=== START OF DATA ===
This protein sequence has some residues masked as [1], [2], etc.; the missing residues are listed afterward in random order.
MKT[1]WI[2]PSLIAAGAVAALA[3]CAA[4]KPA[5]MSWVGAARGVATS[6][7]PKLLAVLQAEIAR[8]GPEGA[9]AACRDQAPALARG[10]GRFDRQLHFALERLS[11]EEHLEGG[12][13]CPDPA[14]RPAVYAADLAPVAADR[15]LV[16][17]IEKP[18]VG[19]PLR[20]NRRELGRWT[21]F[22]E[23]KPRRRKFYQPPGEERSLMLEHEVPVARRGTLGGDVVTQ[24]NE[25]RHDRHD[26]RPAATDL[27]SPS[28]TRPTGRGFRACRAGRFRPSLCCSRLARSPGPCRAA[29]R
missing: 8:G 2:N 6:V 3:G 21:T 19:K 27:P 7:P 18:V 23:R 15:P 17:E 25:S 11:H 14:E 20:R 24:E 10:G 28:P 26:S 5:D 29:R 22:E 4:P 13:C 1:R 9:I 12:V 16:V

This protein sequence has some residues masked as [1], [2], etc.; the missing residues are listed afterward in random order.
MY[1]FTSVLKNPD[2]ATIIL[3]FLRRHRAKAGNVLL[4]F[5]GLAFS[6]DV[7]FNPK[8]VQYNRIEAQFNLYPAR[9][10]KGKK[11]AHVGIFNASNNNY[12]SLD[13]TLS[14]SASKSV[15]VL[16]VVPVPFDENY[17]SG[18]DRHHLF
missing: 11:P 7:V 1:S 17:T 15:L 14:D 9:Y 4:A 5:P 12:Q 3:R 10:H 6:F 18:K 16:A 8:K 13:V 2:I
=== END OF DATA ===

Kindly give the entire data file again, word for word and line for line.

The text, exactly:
This protein sequence has some residues masked as [1], [2], etc.; the missing residues are listed afterward in random order.
MKT[1]WI[2]PSLIAAGAVAALA[3]CAA[4]KPA[5]MSWVGAARGVATS[6][7]PKLLAVLQAEIAR[8]GPEGA[9]AACRDQAPALARG[10]GRFDRQLHFALERLS[11]EEHLEGG[12][13]CPDPA[14]RPAVYAADLAPVAADR[15]LV[16][17]IEKP[18]VG[19]PLR[20]NRRELGRWT[21]F[22]E[23]KPRRRKFYQPPGEERSLMLEHEVPVARRGTLGGDVVTQ[24]NE[25]RHDRHD[26]RPAATDL[27]SPS[28]TRPTGRGFRACRAGRFRPSLCCSRLARSPGPCRAA[29]R
missing: 8:G 2:N 6:V 3:G 21:T 19:K 27:P 7:P 18:V 23:R 15:P 17:E 25:S 11:H 14:E 20:R 24:E 10:G 28:P 26:S 5:D 29:R 22:E 4:P 13:C 1:R 9:I 12:V 16:V

This protein sequence has some residues masked as [1], [2], etc.; the missing residues are listed afterward in random order.
MY[1]FTSVLKNPD[2]ATIIL[3]FLRRHRAKAGNVLL[4]F[5]GLAFS[6]DV[7]FNPK[8]VQYNRIEAQFNLYPAR[9][10]KGKK[11]AHVGIFNASNNNY[12]SLD[13]TLS[14]SASKSV[15]VL[16]VVPVPFDENY[17]SG[18]DRHHLF
missing: 11:P 7:V 1:S 17:T 15:L 14:D 9:Y 4:A 5:P 12:Q 3:R 10:H 6:F 18:K 16:A 8:K 13:V 2:I